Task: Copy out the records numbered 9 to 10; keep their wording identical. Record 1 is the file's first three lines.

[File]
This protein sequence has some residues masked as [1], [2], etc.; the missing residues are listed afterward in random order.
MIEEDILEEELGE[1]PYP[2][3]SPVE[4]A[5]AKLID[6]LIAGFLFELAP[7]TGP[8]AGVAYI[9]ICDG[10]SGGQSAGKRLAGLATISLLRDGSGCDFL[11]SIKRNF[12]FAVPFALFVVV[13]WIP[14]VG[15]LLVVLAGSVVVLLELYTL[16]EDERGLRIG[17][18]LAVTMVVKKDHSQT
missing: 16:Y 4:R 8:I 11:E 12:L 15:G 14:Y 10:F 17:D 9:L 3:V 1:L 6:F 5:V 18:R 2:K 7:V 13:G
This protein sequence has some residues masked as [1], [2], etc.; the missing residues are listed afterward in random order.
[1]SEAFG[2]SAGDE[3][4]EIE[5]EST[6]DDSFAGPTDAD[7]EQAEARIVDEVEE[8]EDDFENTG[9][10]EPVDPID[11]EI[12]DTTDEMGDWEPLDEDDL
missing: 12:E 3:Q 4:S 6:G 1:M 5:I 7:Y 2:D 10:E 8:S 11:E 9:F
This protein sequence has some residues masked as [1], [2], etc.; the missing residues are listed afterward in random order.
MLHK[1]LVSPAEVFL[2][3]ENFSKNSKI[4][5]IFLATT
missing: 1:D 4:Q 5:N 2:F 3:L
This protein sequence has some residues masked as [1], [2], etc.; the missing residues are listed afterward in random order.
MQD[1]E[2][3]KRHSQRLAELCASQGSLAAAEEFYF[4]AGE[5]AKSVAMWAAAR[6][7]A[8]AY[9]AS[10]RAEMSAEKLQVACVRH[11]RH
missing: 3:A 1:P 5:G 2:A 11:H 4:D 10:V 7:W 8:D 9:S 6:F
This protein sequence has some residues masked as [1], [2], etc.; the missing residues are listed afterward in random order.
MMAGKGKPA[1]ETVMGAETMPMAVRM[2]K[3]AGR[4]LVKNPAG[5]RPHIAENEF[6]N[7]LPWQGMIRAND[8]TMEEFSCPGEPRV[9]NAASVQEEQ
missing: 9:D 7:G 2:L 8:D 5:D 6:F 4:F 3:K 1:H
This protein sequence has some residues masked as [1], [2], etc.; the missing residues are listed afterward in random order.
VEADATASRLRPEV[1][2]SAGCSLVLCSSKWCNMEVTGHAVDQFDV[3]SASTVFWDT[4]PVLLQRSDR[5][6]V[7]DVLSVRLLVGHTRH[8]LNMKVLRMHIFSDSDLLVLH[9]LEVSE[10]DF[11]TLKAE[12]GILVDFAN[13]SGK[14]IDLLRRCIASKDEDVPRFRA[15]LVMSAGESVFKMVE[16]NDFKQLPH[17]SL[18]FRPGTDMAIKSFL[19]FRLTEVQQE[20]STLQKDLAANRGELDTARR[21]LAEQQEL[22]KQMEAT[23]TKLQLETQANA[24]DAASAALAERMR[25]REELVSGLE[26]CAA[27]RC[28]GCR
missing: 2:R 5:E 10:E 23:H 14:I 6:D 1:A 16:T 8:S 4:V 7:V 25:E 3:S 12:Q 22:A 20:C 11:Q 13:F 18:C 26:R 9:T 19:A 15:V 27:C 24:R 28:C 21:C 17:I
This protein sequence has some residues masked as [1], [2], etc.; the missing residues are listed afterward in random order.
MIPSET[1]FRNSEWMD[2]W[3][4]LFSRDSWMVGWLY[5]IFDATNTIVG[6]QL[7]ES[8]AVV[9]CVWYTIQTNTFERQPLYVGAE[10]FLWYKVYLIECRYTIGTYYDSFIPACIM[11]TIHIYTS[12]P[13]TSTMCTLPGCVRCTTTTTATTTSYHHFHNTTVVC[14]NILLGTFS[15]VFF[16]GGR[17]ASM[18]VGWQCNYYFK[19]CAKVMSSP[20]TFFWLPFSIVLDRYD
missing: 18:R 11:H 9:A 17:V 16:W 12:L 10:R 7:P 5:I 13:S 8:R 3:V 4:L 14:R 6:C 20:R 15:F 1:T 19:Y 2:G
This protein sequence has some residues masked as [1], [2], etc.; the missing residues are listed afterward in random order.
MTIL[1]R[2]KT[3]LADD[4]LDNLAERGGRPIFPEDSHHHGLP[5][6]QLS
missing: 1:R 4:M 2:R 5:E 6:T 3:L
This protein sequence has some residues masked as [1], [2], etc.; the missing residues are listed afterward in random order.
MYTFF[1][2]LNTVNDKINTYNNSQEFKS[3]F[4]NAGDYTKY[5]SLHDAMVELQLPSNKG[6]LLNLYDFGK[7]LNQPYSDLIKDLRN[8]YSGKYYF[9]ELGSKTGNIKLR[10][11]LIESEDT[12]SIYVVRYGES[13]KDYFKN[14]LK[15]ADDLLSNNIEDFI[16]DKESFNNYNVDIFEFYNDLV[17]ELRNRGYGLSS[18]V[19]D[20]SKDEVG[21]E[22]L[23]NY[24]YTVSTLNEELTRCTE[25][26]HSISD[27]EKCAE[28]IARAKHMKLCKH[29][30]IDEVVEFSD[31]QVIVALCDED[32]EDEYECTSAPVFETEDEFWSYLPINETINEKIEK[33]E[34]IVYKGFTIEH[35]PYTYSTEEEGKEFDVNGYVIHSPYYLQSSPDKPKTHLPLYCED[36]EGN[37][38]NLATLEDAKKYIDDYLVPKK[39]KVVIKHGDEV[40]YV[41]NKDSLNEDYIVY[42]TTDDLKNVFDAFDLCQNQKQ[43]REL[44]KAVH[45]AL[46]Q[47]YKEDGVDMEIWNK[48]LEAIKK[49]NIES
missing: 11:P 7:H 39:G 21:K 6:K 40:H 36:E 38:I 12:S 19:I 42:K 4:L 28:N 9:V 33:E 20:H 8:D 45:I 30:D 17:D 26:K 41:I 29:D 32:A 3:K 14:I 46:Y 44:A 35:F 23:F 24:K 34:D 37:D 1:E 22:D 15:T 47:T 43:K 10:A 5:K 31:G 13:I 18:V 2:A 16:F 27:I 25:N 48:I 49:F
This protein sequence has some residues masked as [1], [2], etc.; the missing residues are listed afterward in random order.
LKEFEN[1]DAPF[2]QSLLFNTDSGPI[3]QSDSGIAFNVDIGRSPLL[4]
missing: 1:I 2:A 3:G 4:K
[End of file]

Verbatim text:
This protein sequence has some residues masked as [1], [2], etc.; the missing residues are listed afterward in random order.
MYTFF[1][2]LNTVNDKINTYNNSQEFKS[3]F[4]NAGDYTKY[5]SLHDAMVELQLPSNKG[6]LLNLYDFGK[7]LNQPYSDLIKDLRN[8]YSGKYYF[9]ELGSKTGNIKLR[10][11]LIESEDT[12]SIYVVRYGES[13]KDYFKN[14]LK[15]ADDLLSNNIEDFI[16]DKESFNNYNVDIFEFYNDLV[17]ELRNRGYGLSS[18]V[19]D[20]SKDEVG[21]E[22]L[23]NY[24]YTVSTLNEELTRCTE[25][26]HSISD[27]EKCAE[28]IARAKHMKLCKH[29][30]IDEVVEFSD[31]QVIVALCDED[32]EDEYECTSAPVFETEDEFWSYLPINETINEKIEK[33]E[34]IVYKGFTIEH[35]PYTYSTEEEGKEFDVNGYVIHSPYYLQSSPDKPKTHLPLYCED[36]EGN[37][38]NLATLEDAKKYIDDYLVPKK[39]KVVIKHGDEV[40]YV[41]NKDSLNEDYIVY[42]TTDDLKNVFDAFDLCQNQKQ[43]REL[44]KAVH[45]AL[46]Q[47]YKEDGVDMEIWNK[48]LEAIKK[49]NIES
missing: 11:P 7:H 39:G 21:K 6:K 40:H 36:E 38:I 12:S 19:I 42:K 4:L 28:N 9:V 33:E 20:H 8:D 45:I 30:D 17:D 26:K 41:I 29:D 32:A 3:K 14:I 46:Y 44:A 35:F 23:F 24:K 34:D 37:D 1:E 22:D 15:T 47:T 43:K 10:A 5:K 31:G 13:I 18:V 2:A 16:F 27:I 25:N 48:I 49:F
This protein sequence has some residues masked as [1], [2], etc.; the missing residues are listed afterward in random order.
LKEFEN[1]DAPF[2]QSLLFNTDSGPI[3]QSDSGIAFNVDIGRSPLL[4]
missing: 1:I 2:A 3:G 4:K